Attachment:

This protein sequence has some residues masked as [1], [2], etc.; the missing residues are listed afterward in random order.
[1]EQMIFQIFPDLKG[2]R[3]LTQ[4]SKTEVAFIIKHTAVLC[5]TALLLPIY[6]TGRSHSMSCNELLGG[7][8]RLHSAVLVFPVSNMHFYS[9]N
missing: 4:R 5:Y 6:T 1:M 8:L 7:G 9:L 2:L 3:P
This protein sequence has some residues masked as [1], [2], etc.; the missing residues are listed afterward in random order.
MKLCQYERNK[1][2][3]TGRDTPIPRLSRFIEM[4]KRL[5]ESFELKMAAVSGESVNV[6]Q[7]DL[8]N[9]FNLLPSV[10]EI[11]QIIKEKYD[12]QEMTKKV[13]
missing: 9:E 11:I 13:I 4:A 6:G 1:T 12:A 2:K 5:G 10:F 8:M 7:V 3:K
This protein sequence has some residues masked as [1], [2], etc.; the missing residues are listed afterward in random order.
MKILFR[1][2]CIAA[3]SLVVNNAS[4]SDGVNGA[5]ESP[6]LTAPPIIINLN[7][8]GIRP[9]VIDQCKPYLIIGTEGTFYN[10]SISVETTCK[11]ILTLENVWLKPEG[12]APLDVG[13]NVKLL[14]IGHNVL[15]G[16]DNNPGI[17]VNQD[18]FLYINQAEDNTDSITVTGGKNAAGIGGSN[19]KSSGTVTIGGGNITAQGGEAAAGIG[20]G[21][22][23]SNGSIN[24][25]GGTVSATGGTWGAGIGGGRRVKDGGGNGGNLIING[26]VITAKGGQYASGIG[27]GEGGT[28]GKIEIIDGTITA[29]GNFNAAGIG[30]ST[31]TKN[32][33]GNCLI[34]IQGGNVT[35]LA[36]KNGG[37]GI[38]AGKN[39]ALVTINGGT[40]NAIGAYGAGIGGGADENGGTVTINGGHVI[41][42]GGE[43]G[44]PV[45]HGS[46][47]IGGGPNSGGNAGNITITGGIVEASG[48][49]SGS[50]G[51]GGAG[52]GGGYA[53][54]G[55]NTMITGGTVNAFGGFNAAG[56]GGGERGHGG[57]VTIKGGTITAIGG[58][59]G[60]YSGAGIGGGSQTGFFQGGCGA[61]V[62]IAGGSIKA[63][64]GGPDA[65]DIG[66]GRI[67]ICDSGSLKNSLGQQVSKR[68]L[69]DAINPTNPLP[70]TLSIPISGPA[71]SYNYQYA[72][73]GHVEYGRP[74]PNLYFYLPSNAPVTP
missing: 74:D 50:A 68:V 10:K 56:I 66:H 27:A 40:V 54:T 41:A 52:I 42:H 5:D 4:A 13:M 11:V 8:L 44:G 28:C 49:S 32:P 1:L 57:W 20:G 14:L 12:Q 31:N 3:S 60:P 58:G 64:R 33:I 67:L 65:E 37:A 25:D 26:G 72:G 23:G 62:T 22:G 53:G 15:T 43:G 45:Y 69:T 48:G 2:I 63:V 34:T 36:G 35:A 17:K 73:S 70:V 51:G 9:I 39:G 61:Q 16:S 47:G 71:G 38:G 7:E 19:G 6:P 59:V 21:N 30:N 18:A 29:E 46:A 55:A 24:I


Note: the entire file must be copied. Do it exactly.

This protein sequence has some residues masked as [1], [2], etc.; the missing residues are listed afterward in random order.
[1]EQMIFQIFPDLKG[2]R[3]LTQ[4]SKTEVAFIIKHTAVLC[5]TALLLPIY[6]TGRSHSMSCNELLGG[7][8]RLHSAVLVFPVSNMHFYS[9]N
missing: 4:R 5:Y 6:T 1:M 8:L 7:G 9:L 2:L 3:P
This protein sequence has some residues masked as [1], [2], etc.; the missing residues are listed afterward in random order.
MKLCQYERNK[1][2][3]TGRDTPIPRLSRFIEM[4]KRL[5]ESFELKMAAVSGESVNV[6]Q[7]DL[8]N[9]FNLLPSV[10]EI[11]QIIKEKYD[12]QEMTKKV[13]
missing: 9:E 11:I 13:I 4:A 6:G 1:T 12:A 2:K 5:G 10:F 8:M 7:V 3:K
This protein sequence has some residues masked as [1], [2], etc.; the missing residues are listed afterward in random order.
MKILFR[1][2]CIAA[3]SLVVNNAS[4]SDGVNGA[5]ESP[6]LTAPPIIINLN[7][8]GIRP[9]VIDQCKPYLIIGTEGTFYN[10]SISVETTCK[11]ILTLENVWLKPEG[12]APLDVG[13]NVKLL[14]IGHNVL[15]G[16]DNNPGI[17]VNQD[18]FLYINQAEDNTDSITVTGGKNAAGIGGSN[19]KSSGTVTIGGGNITAQGGEAAAGIG[20]G[21][22][23]SNGSIN[24][25]GGTVSATGGTWGAGIGGGRRVKDGGGNGGNLIING[26]VITAKGGQYASGIG[27]GEGGT[28]GKIEIIDGTITA[29]GNFNAAGIG[30]ST[31]TKN[32][33]GNCLI[34]IQGGNVT[35]LA[36]KNGG[37]GI[38]AGKN[39]ALVTINGGT[40]NAIGAYGAGIGGGADENGGTVTINGGHVI[41][42]GGE[43]G[44]PV[45]HGS[46][47]IGGGPNSGGNAGNITITGGIVEASG[48][49]SGS[50]G[51]GGAG[52]GGGYA[53][54]G[55]NTMITGGTVNAFGGFNAAG[56]GGGERGHGG[57]VTIKGGTITAIGG[58][59]G[60]YSGAGIGGGSQTGFFQGGCGA[61]V[62]IAGGSIKA[63][64]GGPDA[65]DIG[66]GRI[67]ICDSGSLKNSLGQQVSKR[68]L[69]DAINPTNPLP[70]TLSIPISGPA[71]SYNYQYA[72][73]GHVEYGRP[74]PNLYFYLPSNAPVTP
missing: 74:D 50:A 68:V 10:K 56:I 66:H 27:A 40:V 54:T 41:A 52:I 42:H 5:D 4:A 13:M 11:V 8:L 44:G 28:C 49:S 32:P 1:L 57:W 20:G 14:L 12:Q 31:N 3:S 60:P 58:G 64:R 33:I 67:L 65:E 37:A 25:D 26:G 72:G 23:G 62:T 22:G 53:G 15:T 43:G 45:Y 69:T 48:G 2:I 63:V 34:T 36:G 35:A 17:K 73:S 70:V 51:G 9:I 39:G 61:Q 16:S 47:G 71:G 38:G 7:E 19:G 6:P 59:V 21:N 30:N 18:A 29:E 46:A 55:A 24:I